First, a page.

2016’s Best Game is…


I had been saving Playdead’s follow-up to their critically acclaimed Limbo for a special a occasion. The reviews for Inside have been spectacular to say the least – usually I would be sceptical of such high praise but with countless scores of 10/10 and 5 stars you can’t ignore such hype forever. That’s why when I decided play the game, I wanted to wait until I had a quiet period and give it my full attention. Queue the Christmas holidays, and once all the merriment, drinking and stuffing my face with as much food as possible had subsided, I was left with a few spare days to catch up on all the things I had been holding off on.

So Inside…. WOW! From the first time the game’s protagonist fell onto the screen to the incredibly bleak finally, I was hooked. Hooked on three things – the exceptional game-play, the draw-dropping art style and the ever intriguing story which builds and builds to the most unimaginable crescendo.

Game-play is king. That’s what Colin Moriarty always says and how can anyone ever really argue with that?  Inside keeps things simple, in fact you only ever use two buttons. It is this simplicity which makes the game-play so fluid and responsive. It strips away all of the faff and leaves the player to decipher the controls for each puzzle. Its elegant to say the least. The puzzles are also incredibly varied. You rarely have to do the same thing twice. Mechanics are used one minute and often never used again for the entire game, its totally refreshing.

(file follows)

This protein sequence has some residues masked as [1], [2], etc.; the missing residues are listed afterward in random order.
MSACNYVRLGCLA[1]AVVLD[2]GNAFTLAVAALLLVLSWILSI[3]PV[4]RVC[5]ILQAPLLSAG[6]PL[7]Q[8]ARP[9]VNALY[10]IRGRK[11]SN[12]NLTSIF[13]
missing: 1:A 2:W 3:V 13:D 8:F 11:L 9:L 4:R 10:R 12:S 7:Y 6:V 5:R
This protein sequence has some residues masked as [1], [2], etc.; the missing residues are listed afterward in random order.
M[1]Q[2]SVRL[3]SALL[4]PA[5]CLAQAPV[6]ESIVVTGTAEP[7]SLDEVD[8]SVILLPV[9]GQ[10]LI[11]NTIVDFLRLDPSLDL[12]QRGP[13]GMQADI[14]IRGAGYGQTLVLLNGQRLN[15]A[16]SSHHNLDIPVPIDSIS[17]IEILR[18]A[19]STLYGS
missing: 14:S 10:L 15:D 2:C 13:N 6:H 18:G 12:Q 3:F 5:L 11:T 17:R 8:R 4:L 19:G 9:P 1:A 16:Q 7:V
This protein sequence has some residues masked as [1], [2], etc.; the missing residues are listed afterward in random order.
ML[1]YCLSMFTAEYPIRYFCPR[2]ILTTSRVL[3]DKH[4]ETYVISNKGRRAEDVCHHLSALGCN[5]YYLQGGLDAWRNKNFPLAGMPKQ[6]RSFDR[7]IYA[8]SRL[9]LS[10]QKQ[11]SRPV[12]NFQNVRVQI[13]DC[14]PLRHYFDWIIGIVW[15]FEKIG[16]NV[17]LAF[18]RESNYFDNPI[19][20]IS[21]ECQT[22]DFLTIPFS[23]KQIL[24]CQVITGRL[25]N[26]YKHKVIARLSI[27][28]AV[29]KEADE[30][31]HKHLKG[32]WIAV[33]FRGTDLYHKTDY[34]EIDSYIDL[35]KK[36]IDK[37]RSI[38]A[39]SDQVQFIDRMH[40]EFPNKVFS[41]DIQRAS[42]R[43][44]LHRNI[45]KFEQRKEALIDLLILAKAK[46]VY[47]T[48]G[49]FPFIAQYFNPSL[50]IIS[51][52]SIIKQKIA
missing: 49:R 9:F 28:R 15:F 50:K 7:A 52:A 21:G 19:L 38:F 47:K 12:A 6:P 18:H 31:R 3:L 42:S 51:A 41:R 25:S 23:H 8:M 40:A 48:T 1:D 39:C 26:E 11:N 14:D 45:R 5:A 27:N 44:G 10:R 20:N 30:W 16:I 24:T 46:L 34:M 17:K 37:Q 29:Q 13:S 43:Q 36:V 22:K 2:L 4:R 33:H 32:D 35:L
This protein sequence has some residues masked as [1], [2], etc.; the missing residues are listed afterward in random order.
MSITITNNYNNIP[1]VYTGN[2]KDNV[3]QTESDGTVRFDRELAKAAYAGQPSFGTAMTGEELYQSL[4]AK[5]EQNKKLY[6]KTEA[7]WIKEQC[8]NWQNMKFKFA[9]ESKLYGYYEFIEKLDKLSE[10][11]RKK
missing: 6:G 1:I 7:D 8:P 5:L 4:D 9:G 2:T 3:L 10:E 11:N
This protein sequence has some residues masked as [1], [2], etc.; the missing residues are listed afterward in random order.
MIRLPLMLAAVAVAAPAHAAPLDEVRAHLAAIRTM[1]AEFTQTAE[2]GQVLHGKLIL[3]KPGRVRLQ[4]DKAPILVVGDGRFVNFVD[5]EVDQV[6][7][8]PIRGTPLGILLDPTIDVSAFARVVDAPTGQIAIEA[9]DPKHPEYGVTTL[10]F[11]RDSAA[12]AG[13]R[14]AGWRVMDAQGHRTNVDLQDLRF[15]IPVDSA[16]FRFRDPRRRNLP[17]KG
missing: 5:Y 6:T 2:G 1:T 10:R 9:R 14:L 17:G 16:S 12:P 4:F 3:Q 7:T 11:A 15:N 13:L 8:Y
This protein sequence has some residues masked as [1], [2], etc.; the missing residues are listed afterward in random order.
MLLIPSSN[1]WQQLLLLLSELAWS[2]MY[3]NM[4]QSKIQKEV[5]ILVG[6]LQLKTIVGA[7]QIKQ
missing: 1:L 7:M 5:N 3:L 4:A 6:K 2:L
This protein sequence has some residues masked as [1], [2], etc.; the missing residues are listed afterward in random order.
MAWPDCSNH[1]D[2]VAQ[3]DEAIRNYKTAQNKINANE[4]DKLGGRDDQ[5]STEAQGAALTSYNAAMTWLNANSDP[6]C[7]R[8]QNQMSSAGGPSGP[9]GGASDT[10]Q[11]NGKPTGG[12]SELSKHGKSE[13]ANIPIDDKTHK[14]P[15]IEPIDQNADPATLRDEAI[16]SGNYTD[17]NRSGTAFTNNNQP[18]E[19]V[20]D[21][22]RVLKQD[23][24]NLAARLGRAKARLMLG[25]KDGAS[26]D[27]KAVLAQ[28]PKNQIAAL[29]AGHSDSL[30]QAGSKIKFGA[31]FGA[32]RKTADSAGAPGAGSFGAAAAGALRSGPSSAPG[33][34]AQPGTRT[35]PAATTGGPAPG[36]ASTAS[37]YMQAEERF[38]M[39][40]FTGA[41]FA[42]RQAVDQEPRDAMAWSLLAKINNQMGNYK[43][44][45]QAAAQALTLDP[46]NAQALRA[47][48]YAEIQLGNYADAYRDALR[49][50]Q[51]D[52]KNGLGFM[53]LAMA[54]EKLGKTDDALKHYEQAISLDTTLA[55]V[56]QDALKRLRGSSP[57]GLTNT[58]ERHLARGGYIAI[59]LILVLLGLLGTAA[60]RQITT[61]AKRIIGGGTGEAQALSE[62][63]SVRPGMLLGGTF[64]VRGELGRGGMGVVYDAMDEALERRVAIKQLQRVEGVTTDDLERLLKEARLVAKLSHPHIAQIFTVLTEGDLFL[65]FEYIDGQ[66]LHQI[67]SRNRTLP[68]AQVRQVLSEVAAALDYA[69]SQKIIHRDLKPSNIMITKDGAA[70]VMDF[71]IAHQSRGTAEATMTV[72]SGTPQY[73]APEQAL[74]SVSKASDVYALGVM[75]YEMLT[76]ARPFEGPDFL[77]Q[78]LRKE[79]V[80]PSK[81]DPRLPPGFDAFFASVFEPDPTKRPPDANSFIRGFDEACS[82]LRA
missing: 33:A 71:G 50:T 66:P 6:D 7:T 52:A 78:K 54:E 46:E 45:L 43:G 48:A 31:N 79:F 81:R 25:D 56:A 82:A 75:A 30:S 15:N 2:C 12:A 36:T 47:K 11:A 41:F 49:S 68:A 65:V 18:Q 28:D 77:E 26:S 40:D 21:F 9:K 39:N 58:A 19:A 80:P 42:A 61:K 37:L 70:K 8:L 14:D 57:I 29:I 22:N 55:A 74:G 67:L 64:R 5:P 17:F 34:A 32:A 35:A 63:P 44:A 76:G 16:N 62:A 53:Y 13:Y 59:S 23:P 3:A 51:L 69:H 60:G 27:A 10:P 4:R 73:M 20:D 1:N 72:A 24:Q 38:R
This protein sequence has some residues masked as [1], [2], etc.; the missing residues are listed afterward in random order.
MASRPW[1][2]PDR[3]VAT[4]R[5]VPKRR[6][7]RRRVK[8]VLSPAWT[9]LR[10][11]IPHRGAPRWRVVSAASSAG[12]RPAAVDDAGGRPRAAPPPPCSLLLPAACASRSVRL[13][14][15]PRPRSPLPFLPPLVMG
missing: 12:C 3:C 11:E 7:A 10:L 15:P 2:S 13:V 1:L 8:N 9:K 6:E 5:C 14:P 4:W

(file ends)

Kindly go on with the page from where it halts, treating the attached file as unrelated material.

The visual style of the game stays with the player long after they have finished playing. I am sure anyone who has played it will remember the classic moments such as the lorry’s headlamps at the start, the cornfield, or the line of zombie-like people. They all shine despite the almost monochrome colour palette. Everything seems to have been carefully considered and nothing has been slapdash. Like the game-play, the visuals have been polished to such a high standard that it is likely to impact how you view all other side scrolling games from this moment forwards. What really blows the mind is the level of detail that the developers have gone into with the character animations. It seems like every single jump, climb and death has a completely new animation model – probably not true, but the whole experience is remarkably fresh.

The story is something that has been discussed in depth on every gaming forum going. Theories that the game is an allegory for anything from cancer to overpopulation. Everyone seems to have their own idea on what the game is trying to say. I think the fact that is has spawned so many theories is testament to have brave and thorough Playdead have been in crafting how this story plays out. Especially when you consider that this is a tale with no words spoken – just complete background story telling. Its wondrous. When my granddad died a few years ago, someone at his funeral remarked on his quiet personality which I think rings true with this game…

“Some people talk an awful lot and say very little. Others say few words but speak volumes.”

I think that’s a great note to finish on. Playdead have given us a very special game and should be extremely proud of this fine achievement in game design and storytelling. 10/10


Leave a Reply

Fill in your details below or click an icon to log in:

WordPress.com Logo

You are commenting using your WordPress.com account. Log Out /  Change )

Google+ photo

You are commenting using your Google+ account. Log Out /  Change )

Twitter picture

You are commenting using your Twitter account. Log Out /  Change )

Facebook photo

You are commenting using your Facebook account. Log Out /  Change )


Connecting to %s